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The use of the area under the ROC curve in the evaluation of machine learning algorithms
 PATTERN RECOGNITION
, 1997
"... In this paper we investigate the use of the area under the receiver operating characteristic (ROC) curve (AUC) as a performance measure for machine learning algorithms. As a case study we evaluate six machine learning algorithms (C4.5, Multiscale Classifier, Perceptron, Multilayer Perceptron, kNe ..."
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Cited by 685 (3 self)
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sensitivity in Analysis of Variance (ANOVA) tests; a standard error that decreased as both AUC and the number of test samples increased; decision threshold independent; and it is invariant to a priori class probabilities. The paper concludes with the recommendation that AUC be used in preference to overall
On the optimality of the simple Bayesian classifier under zeroone loss
 MACHINE LEARNING
, 1997
"... The simple Bayesian classifier is known to be optimal when attributes are independent given the class, but the question of whether other sufficient conditions for its optimality exist has so far not been explored. Empirical results showing that it performs surprisingly well in many domains containin ..."
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Cited by 818 (27 self)
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The simple Bayesian classifier is known to be optimal when attributes are independent given the class, but the question of whether other sufficient conditions for its optimality exist has so far not been explored. Empirical results showing that it performs surprisingly well in many domains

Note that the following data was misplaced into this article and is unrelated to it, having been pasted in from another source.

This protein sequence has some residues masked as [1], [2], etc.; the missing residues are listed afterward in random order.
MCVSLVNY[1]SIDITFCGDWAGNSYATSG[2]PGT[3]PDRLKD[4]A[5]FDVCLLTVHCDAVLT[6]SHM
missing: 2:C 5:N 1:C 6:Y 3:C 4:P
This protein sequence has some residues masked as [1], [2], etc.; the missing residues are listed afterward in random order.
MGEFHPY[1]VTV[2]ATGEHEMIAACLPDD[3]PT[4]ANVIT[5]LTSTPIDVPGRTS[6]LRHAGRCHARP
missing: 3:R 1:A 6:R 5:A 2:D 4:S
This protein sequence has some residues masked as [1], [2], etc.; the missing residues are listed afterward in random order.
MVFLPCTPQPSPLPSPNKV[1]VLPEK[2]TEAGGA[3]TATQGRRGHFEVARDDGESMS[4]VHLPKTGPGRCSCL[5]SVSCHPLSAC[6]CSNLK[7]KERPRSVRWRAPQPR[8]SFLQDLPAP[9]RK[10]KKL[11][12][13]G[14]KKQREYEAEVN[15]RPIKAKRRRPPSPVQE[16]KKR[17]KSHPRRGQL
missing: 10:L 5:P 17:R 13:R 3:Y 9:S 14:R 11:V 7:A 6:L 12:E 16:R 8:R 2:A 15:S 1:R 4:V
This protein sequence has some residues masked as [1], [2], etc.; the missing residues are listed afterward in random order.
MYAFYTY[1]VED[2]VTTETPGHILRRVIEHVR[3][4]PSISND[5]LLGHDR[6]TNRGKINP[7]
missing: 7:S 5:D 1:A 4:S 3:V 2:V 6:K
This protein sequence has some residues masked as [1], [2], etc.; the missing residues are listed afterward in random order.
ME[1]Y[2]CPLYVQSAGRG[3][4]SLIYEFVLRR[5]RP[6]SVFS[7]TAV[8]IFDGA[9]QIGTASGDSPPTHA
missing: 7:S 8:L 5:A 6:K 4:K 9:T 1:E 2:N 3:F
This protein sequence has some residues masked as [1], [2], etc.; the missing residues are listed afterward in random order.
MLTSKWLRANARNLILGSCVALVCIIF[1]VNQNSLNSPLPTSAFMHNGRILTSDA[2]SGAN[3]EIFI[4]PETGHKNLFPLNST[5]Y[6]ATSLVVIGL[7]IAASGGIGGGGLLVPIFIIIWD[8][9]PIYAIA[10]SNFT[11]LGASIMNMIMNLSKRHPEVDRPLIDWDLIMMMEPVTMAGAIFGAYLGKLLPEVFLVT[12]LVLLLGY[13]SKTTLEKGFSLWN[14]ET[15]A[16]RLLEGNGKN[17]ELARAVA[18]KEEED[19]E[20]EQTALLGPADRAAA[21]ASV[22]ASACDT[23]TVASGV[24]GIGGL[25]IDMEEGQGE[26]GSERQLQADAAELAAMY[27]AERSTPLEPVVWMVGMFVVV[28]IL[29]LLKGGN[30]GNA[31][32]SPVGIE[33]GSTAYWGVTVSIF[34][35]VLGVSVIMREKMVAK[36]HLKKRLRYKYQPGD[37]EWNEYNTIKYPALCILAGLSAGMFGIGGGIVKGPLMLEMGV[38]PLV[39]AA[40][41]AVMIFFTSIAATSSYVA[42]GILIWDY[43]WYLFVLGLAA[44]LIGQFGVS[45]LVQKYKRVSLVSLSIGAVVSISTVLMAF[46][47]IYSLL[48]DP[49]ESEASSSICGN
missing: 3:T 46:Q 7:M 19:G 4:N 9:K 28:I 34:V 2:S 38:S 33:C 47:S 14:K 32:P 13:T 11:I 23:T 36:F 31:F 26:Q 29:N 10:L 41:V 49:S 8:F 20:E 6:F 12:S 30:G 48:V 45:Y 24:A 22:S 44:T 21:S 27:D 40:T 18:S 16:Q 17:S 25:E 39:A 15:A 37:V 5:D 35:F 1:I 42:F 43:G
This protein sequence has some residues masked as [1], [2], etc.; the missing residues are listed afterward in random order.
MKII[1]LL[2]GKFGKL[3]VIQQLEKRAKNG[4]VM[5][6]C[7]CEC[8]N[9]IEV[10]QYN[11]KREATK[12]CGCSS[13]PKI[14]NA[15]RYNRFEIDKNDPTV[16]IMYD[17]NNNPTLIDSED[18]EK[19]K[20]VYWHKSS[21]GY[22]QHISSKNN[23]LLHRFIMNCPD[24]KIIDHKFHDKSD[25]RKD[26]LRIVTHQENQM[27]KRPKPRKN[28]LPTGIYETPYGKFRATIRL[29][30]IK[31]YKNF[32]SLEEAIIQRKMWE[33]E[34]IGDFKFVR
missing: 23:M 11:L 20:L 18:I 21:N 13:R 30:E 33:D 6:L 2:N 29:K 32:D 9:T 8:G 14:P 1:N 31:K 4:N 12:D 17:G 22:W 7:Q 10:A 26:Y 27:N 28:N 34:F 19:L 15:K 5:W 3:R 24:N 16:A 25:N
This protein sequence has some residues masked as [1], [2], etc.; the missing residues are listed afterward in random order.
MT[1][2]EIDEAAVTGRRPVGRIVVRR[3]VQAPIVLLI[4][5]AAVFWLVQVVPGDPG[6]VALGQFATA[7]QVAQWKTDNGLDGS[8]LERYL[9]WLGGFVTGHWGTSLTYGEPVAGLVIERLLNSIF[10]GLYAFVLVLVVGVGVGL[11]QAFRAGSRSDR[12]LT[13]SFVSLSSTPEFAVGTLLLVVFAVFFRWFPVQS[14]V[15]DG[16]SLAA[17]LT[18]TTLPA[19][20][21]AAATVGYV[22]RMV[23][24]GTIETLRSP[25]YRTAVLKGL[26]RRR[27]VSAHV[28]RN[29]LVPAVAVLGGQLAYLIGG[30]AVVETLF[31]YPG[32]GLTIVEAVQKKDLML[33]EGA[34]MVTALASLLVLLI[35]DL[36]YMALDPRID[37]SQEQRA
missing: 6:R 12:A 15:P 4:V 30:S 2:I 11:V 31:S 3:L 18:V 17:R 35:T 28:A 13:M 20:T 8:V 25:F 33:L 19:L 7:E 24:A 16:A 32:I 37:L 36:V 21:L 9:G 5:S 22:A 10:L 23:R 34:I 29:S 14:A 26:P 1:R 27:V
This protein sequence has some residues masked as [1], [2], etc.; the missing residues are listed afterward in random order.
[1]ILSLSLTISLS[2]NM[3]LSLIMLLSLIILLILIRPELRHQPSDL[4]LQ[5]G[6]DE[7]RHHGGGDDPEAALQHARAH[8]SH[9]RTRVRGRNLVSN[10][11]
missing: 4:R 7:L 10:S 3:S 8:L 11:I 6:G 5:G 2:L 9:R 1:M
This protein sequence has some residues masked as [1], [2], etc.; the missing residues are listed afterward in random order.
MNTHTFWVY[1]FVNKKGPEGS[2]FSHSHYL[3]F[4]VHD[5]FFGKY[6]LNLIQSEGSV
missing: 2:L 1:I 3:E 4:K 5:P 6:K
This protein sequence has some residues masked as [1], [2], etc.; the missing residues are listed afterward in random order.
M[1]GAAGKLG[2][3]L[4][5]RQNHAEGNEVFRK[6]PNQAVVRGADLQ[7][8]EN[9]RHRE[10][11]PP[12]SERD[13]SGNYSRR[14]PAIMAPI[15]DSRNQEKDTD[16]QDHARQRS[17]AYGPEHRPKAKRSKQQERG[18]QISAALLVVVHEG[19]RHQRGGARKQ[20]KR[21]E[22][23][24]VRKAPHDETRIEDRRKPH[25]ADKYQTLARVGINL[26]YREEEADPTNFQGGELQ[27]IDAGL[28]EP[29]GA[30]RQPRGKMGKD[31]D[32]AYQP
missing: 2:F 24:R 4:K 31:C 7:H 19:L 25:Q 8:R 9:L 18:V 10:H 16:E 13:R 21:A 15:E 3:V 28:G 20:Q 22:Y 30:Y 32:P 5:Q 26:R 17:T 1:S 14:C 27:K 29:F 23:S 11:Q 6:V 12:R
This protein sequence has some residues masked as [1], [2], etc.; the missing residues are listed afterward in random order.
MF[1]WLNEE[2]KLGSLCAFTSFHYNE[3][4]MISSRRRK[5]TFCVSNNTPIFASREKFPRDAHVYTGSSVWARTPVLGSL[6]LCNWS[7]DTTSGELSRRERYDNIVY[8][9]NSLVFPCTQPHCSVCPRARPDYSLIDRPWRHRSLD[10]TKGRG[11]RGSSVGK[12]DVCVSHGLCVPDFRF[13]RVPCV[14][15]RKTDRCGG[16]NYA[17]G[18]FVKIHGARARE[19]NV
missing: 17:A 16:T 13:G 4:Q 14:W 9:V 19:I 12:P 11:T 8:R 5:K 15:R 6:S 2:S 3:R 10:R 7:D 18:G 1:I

Divergence measures based on the Shannon entropy
 IEEE Transactions on Information theory
, 1991
"... AbstractA new class of informationtheoretic divergence measures based on the Shannon entropy is introduced. Unlike the wellknown Kullback divergences, the new measures do not require the condition of absolute continuity to be satisfied by the probability distributions involved. More importantly, ..."
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Cited by 666 (0 self)
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AbstractA new class of informationtheoretic divergence measures based on the Shannon entropy is introduced. Unlike the wellknown Kullback divergences, the new measures do not require the condition of absolute continuity to be satisfied by the probability distributions involved. More importantly
No Free Lunch Theorems for Optimization
, 1997
"... A framework is developed to explore the connection between effective optimization algorithms and the problems they are solving. A number of “no free lunch ” (NFL) theorems are presented which establish that for any algorithm, any elevated performance over one class of problems is offset by performan ..."
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Cited by 961 (10 self)
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A framework is developed to explore the connection between effective optimization algorithms and the problems they are solving. A number of “no free lunch ” (NFL) theorems are presented which establish that for any algorithm, any elevated performance over one class of problems is offset
Estimating the Support of a HighDimensional Distribution
, 1999
"... Suppose you are given some dataset drawn from an underlying probability distribution P and you want to estimate a "simple" subset S of input space such that the probability that a test point drawn from P lies outside of S is bounded by some a priori specified between 0 and 1. We propo ..."
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Cited by 783 (29 self)
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Suppose you are given some dataset drawn from an underlying probability distribution P and you want to estimate a "simple" subset S of input space such that the probability that a test point drawn from P lies outside of S is bounded by some a priori specified between 0 and 1. We
Raptor codes
 IEEE Transactions on Information Theory
, 2006